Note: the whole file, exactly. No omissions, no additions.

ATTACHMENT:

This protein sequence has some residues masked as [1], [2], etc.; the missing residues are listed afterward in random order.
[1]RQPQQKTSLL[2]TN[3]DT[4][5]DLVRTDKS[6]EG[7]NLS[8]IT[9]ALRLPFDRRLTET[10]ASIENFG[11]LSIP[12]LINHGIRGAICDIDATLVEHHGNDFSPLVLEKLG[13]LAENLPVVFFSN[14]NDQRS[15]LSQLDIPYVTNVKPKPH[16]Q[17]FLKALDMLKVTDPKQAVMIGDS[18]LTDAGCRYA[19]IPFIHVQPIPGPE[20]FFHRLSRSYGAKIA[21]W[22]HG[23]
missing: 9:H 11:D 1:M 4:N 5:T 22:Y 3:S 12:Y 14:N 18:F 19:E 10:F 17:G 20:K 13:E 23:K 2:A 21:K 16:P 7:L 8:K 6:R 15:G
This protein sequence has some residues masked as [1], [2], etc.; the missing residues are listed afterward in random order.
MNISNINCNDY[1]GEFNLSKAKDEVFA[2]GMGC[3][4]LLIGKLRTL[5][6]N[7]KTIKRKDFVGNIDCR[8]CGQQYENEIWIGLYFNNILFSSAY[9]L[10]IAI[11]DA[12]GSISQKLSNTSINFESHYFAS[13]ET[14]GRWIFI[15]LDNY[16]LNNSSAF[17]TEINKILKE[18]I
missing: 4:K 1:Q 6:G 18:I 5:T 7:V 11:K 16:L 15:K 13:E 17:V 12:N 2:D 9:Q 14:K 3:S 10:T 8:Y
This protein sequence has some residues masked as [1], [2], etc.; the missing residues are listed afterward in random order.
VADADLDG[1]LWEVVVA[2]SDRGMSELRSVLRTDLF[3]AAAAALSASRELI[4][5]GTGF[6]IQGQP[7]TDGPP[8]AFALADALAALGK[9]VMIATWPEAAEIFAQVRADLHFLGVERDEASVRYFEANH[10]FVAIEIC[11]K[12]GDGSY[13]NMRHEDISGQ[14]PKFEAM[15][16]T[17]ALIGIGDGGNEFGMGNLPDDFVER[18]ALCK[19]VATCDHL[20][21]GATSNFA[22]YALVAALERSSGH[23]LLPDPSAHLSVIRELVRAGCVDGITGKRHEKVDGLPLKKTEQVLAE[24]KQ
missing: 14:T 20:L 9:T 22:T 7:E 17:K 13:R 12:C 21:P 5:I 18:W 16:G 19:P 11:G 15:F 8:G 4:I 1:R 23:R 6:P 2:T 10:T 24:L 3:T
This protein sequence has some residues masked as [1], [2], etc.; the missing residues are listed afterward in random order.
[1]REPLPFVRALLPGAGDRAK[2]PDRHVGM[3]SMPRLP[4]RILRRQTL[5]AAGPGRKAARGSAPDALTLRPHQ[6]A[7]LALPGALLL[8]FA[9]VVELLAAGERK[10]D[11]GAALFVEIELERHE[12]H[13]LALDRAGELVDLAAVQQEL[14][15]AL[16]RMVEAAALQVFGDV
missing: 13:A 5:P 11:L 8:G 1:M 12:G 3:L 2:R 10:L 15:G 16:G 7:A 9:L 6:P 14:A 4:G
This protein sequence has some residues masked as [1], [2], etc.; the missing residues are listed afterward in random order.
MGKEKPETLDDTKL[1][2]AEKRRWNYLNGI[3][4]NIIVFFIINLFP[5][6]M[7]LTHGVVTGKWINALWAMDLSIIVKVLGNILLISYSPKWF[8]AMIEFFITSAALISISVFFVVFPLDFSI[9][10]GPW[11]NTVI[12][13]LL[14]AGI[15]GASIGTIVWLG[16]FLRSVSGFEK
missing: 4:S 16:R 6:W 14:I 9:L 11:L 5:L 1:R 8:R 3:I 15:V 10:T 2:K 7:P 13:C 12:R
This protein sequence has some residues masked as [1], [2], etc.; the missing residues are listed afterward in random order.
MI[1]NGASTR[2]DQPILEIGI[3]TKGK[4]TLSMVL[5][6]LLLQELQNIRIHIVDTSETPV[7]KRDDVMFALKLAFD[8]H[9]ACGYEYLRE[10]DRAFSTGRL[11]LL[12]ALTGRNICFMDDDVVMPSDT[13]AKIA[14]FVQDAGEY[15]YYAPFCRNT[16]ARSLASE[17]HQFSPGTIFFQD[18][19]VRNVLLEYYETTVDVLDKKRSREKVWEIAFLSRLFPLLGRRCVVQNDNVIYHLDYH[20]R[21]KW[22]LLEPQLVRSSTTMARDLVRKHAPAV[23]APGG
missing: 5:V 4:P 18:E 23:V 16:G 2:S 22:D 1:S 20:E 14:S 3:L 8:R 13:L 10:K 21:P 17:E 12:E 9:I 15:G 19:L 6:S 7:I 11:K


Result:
This protein sequence has some residues masked as [1], [2], etc.; the missing residues are listed afterward in random order.
[1]RQPQQKTSLL[2]TN[3]DT[4][5]DLVRTDKS[6]EG[7]NLS[8]IT[9]ALRLPFDRRLTET[10]ASIENFG[11]LSIP[12]LINHGIRGAICDIDATLVEHHGNDFSPLVLEKLG[13]LAENLPVVFFSN[14]NDQRS[15]LSQLDIPYVTNVKPKPH[16]Q[17]FLKALDMLKVTDPKQAVMIGDS[18]LTDAGCRYA[19]IPFIHVQPIPGPE[20]FFHRLSRSYGAKIA[21]W[22]HG[23]
missing: 9:H 11:D 1:M 4:N 5:T 22:Y 3:S 12:Y 14:N 18:F 19:E 10:F 17:G 20:K 13:E 23:K 2:A 21:K 16:P 7:L 8:K 6:R 15:G
This protein sequence has some residues masked as [1], [2], etc.; the missing residues are listed afterward in random order.
MNISNINCNDY[1]GEFNLSKAKDEVFA[2]GMGC[3][4]LLIGKLRTL[5][6]N[7]KTIKRKDFVGNIDCR[8]CGQQYENEIWIGLYFNNILFSSAY[9]L[10]IAI[11]DA[12]GSISQKLSNTSINFESHYFAS[13]ET[14]GRWIFI[15]LDNY[16]LNNSSAF[17]TEINKILKE[18]I
missing: 4:K 1:Q 6:G 18:I 5:T 7:V 11:K 16:L 15:K 13:E 17:V 12:N 2:D 9:Q 14:K 3:S 10:T 8:Y
This protein sequence has some residues masked as [1], [2], etc.; the missing residues are listed afterward in random order.
VADADLDG[1]LWEVVVA[2]SDRGMSELRSVLRTDLF[3]AAAAALSASRELI[4][5]GTGF[6]IQGQP[7]TDGPP[8]AFALADALAALGK[9]VMIATWPEAAEIFAQVRADLHFLGVERDEASVRYFEANH[10]FVAIEIC[11]K[12]GDGSY[13]NMRHEDISGQ[14]PKFEAM[15][16]T[17]ALIGIGDGGNEFGMGNLPDDFVER[18]ALCK[19]VATCDHL[20][21]GATSNFA[22]YALVAALERSSGH[23]LLPDPSAHLSVIRELVRAGCVDGITGKRHEKVDGLPLKKTEQVLAE[24]KQ
missing: 14:T 20:L 9:T 22:T 7:E 17:K 13:R 12:C 21:P 5:I 18:W 16:G 19:P 11:G 15:F 8:G 4:I 1:R 23:R 6:P 2:T 10:T 24:L 3:T
This protein sequence has some residues masked as [1], [2], etc.; the missing residues are listed afterward in random order.
[1]REPLPFVRALLPGAGDRAK[2]PDRHVGM[3]SMPRLP[4]RILRRQTL[5]AAGPGRKAARGSAPDALTLRPHQ[6]A[7]LALPGALLL[8]FA[9]VVELLAAGERK[10]D[11]GAALFVEIELERHE[12]H[13]LALDRAGELVDLAAVQQEL[14][15]AL[16]RMVEAAALQVFGDV
missing: 13:A 5:P 11:L 8:G 1:M 12:G 3:L 2:R 10:L 15:G 16:G 7:A 9:L 6:P 14:A 4:G
This protein sequence has some residues masked as [1], [2], etc.; the missing residues are listed afterward in random order.
MGKEKPETLDDTKL[1][2]AEKRRWNYLNGI[3][4]NIIVFFIINLFP[5][6]M[7]LTHGVVTGKWINALWAMDLSIIVKVLGNILLISYSPKWF[8]AMIEFFITSAALISISVFFVVFPLDFSI[9][10]GPW[11]NTVI[12][13]LL[14]AGI[15]GASIGTIVWLG[16]FLRSVSGFEK
missing: 4:S 16:R 6:W 14:I 9:L 11:L 5:L 1:R 8:R 3:I 15:V 10:T 2:K 7:P 13:C 12:R
This protein sequence has some residues masked as [1], [2], etc.; the missing residues are listed afterward in random order.
MI[1]NGASTR[2]DQPILEIGI[3]TKGK[4]TLSMVL[5][6]LLLQELQNIRIHIVDTSETPV[7]KRDDVMFALKLAFD[8]H[9]ACGYEYLRE[10]DRAFSTGRL[11]LL[12]ALTGRNICFMDDDVVMPSDT[13]AKIA[14]FVQDAGEY[15]YYAPFCRNT[16]ARSLASE[17]HQFSPGTIFFQD[18][19]VRNVLLEYYETTVDVLDKKRSREKVWEIAFLSRLFPLLGRRCVVQNDNVIYHLDYH[20]R[21]KW[22]LLEPQLVRSSTTMARDLVRKHAPAV[23]APGG
missing: 5:V 4:P 18:E 23:V 16:G 2:S 22:D 1:S 20:E 14:S 3:L 8:R 13:L 10:K 21:P 17:E 12:E 9:I 15:G 19:L 6:S 7:I 11:K